I have learned a lot and made memories I will always cherish–but it is time to get back home. Not only do I have a newborn to look forward to cuddling soon, I have another book to finish before January 15th. No more lolly-gagging around a movie set for me!
I do have some general observations I want to make before this blog ends. But this is getting long, and I’ll save the wrap-up for tomorrow.
Yesterday was cold and overcast, and I had not taken a sweater, so I was chilly all day. Today, I dressed warmly–as did most of the crew–and, of course, it was broiling and sunny all day and many of us spent the day slightly miserable. The yellow jackets happily joined us and added their buzzing, nosy, presence to our party. I was chatting with the chief of police and not paying attention as I started to take a sip of coffee. Someone standing nearby stopped me and pointed out that I was about to inhale the yellow jacket that was exploring the inside of my cup.
My favorite scene today was when Chloe (Joe’s uppity agent from L.A.) verbally lashes out at Aunt Anna (who has the mental capacity of a child) and hurts Anna’s feelings. Marianna Alacchi (“Homicide: Life on the Street”) who is the actress portraying Anna, does a wonderful job portraying a mentally-challenged adult. Joe defends Anna and tells Chloe to never talk to her like that again. One of the reasons I love this scenes is because the script-writer includes a great pay-back on the part of Anna later on in the movie.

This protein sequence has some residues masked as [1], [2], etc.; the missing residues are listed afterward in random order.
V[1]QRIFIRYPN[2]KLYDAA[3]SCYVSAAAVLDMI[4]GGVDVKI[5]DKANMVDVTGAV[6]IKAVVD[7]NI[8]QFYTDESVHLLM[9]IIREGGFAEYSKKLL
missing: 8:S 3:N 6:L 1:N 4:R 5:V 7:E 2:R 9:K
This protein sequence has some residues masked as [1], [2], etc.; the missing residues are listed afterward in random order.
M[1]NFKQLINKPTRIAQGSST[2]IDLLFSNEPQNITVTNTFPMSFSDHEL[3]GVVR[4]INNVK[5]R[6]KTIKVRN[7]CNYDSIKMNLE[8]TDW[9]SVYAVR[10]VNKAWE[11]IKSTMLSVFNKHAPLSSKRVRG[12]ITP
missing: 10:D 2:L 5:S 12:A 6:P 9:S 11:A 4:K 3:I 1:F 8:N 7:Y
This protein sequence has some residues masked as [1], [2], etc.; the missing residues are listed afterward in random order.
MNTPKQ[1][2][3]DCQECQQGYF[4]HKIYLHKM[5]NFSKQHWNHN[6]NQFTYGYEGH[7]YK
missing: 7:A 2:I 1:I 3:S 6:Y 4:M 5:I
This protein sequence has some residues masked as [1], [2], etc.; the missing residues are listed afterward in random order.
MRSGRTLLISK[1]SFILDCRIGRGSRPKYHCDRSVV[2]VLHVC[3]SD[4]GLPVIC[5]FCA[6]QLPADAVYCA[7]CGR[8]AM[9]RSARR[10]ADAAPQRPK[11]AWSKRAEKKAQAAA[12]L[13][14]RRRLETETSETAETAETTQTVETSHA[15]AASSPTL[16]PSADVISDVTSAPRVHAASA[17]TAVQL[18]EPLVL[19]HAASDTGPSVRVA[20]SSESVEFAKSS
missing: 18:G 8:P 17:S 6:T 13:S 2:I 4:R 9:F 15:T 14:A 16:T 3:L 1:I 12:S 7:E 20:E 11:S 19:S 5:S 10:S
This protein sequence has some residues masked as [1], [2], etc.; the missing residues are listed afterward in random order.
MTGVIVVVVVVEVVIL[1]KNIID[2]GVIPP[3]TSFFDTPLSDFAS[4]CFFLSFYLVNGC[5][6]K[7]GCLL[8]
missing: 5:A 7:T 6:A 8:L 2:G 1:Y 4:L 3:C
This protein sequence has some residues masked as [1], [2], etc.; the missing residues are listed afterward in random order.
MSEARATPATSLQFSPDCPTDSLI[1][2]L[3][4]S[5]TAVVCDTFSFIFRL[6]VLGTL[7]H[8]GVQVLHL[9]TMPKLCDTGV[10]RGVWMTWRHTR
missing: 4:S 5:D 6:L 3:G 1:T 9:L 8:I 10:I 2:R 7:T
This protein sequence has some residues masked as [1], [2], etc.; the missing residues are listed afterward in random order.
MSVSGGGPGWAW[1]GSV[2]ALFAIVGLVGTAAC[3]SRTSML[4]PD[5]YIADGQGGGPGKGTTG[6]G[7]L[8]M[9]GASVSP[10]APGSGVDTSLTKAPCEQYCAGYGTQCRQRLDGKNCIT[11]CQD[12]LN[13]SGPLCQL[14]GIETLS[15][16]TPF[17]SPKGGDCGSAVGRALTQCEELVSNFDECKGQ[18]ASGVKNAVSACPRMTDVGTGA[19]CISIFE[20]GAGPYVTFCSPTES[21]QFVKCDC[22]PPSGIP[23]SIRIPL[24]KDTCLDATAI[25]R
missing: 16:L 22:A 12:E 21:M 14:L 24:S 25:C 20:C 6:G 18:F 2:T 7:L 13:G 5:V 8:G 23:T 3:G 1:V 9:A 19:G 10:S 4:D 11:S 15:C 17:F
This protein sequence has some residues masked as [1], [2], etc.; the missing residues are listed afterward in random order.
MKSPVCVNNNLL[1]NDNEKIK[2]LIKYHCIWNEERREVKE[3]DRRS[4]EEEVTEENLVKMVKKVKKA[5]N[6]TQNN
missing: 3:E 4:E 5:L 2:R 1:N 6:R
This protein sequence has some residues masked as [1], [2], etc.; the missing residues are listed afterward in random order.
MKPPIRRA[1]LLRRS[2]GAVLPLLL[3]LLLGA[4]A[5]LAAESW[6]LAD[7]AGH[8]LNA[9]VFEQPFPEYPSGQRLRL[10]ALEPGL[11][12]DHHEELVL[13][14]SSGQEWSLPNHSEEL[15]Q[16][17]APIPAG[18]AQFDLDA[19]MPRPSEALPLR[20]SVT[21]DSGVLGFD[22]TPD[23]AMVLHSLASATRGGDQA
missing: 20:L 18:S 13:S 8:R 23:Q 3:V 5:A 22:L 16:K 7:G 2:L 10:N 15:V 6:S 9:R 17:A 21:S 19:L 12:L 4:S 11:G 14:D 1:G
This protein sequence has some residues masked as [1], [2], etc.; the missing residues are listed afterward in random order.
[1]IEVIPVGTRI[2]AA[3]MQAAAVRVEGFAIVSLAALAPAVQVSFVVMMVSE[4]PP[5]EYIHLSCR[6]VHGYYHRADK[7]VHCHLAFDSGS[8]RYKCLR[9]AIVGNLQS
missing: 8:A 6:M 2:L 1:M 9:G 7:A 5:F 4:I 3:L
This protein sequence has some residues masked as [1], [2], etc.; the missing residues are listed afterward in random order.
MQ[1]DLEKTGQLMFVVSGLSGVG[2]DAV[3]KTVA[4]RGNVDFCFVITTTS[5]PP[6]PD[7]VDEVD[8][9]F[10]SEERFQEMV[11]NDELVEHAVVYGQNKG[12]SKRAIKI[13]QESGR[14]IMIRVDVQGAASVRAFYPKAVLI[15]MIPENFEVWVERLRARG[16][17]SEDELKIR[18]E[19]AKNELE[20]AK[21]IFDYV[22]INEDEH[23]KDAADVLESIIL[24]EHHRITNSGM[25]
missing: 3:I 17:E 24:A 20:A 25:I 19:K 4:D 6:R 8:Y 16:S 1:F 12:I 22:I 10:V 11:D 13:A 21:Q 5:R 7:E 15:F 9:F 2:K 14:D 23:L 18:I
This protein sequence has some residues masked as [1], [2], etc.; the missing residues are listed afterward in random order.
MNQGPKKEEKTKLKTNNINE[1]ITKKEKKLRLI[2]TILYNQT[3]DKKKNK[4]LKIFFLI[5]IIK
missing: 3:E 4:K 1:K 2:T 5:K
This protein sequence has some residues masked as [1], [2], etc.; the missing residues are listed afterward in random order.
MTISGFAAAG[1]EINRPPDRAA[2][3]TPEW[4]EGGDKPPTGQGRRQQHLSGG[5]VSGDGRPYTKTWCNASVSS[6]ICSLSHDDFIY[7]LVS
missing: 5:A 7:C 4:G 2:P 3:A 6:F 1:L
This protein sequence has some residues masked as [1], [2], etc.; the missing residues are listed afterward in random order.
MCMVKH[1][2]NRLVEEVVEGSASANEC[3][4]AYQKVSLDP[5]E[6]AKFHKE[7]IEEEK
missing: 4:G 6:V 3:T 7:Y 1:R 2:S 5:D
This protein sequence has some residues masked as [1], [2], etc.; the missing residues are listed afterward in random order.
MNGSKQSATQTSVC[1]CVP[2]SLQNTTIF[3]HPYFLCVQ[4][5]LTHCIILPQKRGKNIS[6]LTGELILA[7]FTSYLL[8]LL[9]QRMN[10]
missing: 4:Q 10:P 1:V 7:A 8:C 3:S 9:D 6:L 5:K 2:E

Other members of the cast include:
Annie Kitral (Jack Reacher, “Judging Amy”)
Nicole Badaan (Born to Race: Fast Track, Bigfoot)
Ken Strunk (Promised Land, Secretariat)
Greg Violand (“Miracle Dogs”)
Jeffrey Grover (Made in Cleveland, Compliance)
and newcomers Katherine Deboer and Madison Blake. A really nice ensemble.
Yesterday, I met Madison Blake, who will play ten-year-old “young Rachel” in a scene later this week (the one at the bank where Rachel’s father gets shot trying to stop a bank robbery.) Madison is absolutely adorable and looks like she could easily grow up to look just like Sarah Lancaster. Yet once again, great casting. This is her first movie and she’s all excited. Her mom is warm and outgoing and thrilled for her daughter. It was a special moment in the book store when I met her. I was busy signing books, glanced up, and there was this sweet little girl holding her book out for me to sign.
Oh, and I was chatting with the news anchor extra who rudely interrogates Joe in the movie and I discovered that he really IS a news anchor in real life whose station is allowing him to take the time to have a part in this movie. He’s a good-looking guy with a nice sense of humor about the part he’s playing.
Sarah and Tom had a scene in a corn field that involved several takes and camera angles. I was struck once again at just how much sheer physical and emotional endurance their work takes.They stood, in the hot sun, for take after take, patiently repeating their lines. Putting emotion behind each line, time-after-time.
Sarah and I were talking later about costumes, and how much she starts to dislike each one, no matter how much she loved it at first, after wearing it day-after-day for filming. I told her that in a way, I understood how she felt. After working and reworking a manuscript there comes a moment when I’m so sick of it, I just want to burn it.
It strikes me how easy it is to underestimate other people’s work. The only thing I’ve ever seen from actors is the final product. Now, I have a very small inkling of what it takes. It’s amazing how many hours of excruciating and repetitive filming it takes for just a few seconds of cinema.
Tomorrow we set the Sugarhaus Inn on “fire.” I can’t wait.